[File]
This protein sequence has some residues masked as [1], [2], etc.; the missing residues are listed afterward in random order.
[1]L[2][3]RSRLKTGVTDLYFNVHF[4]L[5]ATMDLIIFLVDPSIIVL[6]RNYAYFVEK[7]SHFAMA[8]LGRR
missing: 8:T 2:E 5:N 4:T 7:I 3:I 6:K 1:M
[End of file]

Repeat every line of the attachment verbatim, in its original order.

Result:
This protein sequence has some residues masked as [1], [2], etc.; the missing residues are listed afterward in random order.
[1]L[2][3]RSRLKTGVTDLYFNVHF[4]L[5]ATMDLIIFLVDPSIIVL[6]RNYAYFVEK[7]SHFAMA[8]LGRR
missing: 8:T 2:E 5:N 4:T 7:I 3:I 6:K 1:M